November 26, 2012
Credit: Photo Credit: Bradley Perrett/AWST
Bradley Perrett Zhuhai, China
While the main mission of China's aerospace plants is to supply the military, they are also under pressure to make money where they can.
For managers and engineers skilled in aeronautics, that often means devising aircraft that might be sold in foreign markets or to domestic civil operators.
Lately, the most eye-catching example of that has been the so-called J-31 stealth fighter, which the Shenyang plant of combat aircraft specialist Avic Aviation Techniques presented at Airshow China in Zhuhai this month as an export product (AW&ST Nov. 19, p. 26). But in a nearby exhibition hall, national space contractor CASC revealed a medium-altitude, long-endurance UAV toting bombs and surface-to-air missiles.
At first sight the aircraft, the CH-4, looks like the Chinese military's answer to the General Atomics MQ-9 Reaper. But while CASC has developed an armed version of the CH-4, the aircraft is basically a surveillance airplane for civil use, say program officials. Indeed, they recognize a drawback in offering the CH-4 with weapons: Foreign governments may be less keen to allow airspace access to an aircraft that, for all they know, could be armed. For the same reason, some U.S. officials expect that no version of the Northrop Grumman RQ-4 Global Hawk, now used for surveillance by the U.S. Air Force, will ever be armed.
Unlike Avic Aviation Techniques, which is working on combat drones, CASC's unmanned-aircraft specialist, the China Academy of Aerospace Aerodynamics in Beijing, concentrates on surveillance types. The CH-4, fairly clearly, was not developed under a military contract, because the group has publicly exhibited it while it is still new.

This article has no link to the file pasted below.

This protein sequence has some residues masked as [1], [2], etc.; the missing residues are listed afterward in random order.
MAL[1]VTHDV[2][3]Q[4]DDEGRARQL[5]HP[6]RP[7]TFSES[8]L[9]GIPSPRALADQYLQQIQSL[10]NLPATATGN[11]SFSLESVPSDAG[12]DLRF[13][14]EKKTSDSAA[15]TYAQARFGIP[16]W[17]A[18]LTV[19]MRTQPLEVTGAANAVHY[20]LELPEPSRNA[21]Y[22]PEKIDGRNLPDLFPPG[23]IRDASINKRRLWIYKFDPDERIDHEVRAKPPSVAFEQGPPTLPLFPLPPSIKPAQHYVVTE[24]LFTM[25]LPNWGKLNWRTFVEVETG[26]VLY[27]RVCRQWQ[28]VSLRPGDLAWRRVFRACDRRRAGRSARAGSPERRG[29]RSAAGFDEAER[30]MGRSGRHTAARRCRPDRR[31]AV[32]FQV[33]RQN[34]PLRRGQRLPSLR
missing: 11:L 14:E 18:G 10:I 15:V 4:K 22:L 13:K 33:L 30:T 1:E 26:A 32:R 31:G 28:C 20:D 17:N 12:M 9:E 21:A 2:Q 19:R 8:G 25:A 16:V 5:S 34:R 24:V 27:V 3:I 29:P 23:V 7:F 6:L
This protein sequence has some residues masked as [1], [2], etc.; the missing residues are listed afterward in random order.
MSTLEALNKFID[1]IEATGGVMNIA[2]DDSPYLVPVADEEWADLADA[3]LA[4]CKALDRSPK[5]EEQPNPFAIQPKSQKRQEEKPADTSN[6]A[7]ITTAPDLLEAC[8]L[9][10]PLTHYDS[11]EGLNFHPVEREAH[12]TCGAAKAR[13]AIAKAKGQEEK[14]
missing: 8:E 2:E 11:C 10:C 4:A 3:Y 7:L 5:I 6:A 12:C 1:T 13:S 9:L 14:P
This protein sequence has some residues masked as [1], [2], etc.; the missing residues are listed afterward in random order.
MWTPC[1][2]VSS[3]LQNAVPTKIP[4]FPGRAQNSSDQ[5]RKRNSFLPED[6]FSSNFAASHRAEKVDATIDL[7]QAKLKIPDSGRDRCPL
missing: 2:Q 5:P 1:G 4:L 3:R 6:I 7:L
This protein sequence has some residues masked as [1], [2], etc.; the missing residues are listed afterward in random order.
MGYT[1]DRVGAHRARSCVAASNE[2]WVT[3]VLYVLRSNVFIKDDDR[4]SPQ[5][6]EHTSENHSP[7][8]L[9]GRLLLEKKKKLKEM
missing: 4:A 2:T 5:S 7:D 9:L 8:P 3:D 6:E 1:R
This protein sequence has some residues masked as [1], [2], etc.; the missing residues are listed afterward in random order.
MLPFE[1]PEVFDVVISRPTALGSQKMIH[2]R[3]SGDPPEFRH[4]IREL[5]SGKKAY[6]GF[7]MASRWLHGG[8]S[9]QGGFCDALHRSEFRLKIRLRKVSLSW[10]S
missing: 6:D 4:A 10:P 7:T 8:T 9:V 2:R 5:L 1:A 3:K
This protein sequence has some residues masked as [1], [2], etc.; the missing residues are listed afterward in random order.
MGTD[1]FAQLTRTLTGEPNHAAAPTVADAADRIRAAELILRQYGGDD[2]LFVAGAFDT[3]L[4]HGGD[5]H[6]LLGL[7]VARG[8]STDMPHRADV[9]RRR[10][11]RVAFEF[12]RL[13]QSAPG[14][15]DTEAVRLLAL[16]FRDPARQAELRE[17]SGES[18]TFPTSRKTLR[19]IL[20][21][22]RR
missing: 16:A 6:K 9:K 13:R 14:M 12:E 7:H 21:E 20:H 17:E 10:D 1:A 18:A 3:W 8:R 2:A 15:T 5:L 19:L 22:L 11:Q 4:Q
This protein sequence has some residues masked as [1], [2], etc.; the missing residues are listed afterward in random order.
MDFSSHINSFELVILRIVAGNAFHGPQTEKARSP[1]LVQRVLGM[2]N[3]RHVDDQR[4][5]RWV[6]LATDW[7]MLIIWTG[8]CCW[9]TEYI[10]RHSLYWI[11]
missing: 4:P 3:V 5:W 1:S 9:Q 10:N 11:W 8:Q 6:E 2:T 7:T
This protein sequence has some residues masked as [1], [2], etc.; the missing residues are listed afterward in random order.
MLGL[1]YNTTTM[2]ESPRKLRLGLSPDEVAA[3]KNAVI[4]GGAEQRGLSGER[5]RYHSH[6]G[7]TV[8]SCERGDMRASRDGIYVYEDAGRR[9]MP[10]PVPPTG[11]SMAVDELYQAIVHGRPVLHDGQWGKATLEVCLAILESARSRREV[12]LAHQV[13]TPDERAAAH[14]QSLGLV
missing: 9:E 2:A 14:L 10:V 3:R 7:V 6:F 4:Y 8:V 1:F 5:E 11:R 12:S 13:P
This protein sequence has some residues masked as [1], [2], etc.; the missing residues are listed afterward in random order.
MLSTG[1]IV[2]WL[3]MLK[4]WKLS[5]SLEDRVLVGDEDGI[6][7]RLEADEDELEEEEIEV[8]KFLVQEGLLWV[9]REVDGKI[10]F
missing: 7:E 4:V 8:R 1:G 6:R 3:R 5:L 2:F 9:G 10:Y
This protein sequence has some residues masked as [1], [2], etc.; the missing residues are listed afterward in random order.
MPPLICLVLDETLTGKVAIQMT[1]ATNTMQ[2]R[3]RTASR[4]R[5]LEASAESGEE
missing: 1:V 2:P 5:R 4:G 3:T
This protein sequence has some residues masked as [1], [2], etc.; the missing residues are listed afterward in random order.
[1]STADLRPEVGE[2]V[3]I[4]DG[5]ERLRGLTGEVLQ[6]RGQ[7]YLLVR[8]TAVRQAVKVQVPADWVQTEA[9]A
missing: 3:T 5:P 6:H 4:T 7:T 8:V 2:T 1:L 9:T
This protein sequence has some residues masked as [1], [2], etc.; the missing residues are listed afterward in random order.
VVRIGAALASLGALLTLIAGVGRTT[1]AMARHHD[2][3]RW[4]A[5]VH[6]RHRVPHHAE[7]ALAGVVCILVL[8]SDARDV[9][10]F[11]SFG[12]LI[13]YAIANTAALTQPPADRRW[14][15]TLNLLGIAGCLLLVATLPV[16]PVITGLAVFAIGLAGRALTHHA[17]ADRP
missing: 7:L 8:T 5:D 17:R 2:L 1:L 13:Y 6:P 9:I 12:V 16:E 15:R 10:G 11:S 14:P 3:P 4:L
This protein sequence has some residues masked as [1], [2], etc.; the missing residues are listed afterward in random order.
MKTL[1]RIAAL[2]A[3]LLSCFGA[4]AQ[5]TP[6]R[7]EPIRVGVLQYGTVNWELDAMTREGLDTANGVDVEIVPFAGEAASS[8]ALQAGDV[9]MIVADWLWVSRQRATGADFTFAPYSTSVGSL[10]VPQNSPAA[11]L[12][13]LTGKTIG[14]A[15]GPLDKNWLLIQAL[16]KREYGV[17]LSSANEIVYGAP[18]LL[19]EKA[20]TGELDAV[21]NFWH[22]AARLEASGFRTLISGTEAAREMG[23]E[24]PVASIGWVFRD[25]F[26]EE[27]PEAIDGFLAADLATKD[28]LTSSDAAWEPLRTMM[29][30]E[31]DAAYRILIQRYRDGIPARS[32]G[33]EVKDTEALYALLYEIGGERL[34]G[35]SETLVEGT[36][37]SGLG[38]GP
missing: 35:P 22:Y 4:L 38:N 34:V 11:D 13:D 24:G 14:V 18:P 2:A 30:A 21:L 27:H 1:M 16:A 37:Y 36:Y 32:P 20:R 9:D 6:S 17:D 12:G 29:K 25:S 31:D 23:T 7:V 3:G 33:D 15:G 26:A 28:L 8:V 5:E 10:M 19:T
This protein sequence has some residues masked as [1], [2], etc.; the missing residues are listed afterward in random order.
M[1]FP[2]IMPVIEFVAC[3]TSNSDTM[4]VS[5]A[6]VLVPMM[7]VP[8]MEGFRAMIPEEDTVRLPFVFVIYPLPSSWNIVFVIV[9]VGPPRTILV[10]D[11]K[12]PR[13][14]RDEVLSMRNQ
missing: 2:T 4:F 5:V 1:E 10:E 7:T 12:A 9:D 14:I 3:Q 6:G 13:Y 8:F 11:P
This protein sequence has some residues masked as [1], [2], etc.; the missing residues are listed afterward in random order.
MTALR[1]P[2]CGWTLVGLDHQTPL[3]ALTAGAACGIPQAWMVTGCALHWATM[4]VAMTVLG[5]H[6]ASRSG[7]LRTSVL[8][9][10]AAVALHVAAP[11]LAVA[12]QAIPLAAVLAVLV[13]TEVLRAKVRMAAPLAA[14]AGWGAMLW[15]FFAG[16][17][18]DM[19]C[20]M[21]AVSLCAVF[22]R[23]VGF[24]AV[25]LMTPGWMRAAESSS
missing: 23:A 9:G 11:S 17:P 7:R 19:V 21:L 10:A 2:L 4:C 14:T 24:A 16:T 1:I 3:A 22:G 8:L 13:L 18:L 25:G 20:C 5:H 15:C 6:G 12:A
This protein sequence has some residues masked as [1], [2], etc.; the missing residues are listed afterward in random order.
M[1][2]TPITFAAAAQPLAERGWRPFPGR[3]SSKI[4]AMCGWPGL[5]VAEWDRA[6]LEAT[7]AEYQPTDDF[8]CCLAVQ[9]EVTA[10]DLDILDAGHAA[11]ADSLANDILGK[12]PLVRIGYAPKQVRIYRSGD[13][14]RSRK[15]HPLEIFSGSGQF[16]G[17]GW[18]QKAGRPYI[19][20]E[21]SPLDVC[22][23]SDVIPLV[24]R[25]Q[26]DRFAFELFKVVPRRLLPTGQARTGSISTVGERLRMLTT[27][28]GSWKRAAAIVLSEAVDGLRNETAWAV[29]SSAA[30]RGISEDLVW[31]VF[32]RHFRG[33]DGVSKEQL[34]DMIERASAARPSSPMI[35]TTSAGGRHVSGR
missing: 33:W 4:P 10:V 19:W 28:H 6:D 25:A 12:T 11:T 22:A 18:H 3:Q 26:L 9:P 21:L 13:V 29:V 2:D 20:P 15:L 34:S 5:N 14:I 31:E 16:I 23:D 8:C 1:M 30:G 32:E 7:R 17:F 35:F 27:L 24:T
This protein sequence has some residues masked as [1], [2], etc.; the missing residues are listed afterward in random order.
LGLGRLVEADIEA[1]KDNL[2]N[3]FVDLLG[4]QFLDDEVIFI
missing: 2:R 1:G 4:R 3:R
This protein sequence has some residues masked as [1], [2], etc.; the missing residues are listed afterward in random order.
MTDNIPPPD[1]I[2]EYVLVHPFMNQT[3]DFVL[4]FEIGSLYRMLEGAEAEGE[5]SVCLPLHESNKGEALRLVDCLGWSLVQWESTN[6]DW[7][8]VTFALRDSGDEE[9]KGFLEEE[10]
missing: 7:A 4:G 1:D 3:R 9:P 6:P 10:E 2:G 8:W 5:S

The CH-4 is the largest unmanned aircraft that the group has revealed, with a span of 18 meters (59.1 ft.) and, in the heavier and armed CH-4B, a gross weight of 1.33 metric tons (2,930 lb.). The Reaper is much larger, with a gross weight of 4.76 tons.
Current sensors include a synthetic-aperture radar with a rotating antenna in a ventral radome and electro-optical and infrared cameras in a ball turret. The academy is working on integrating gravitational and magnetic sensors suitable for geological surveying. Developing an electronic system capable of working with many sensor types was the most difficult part of the program, says a designer.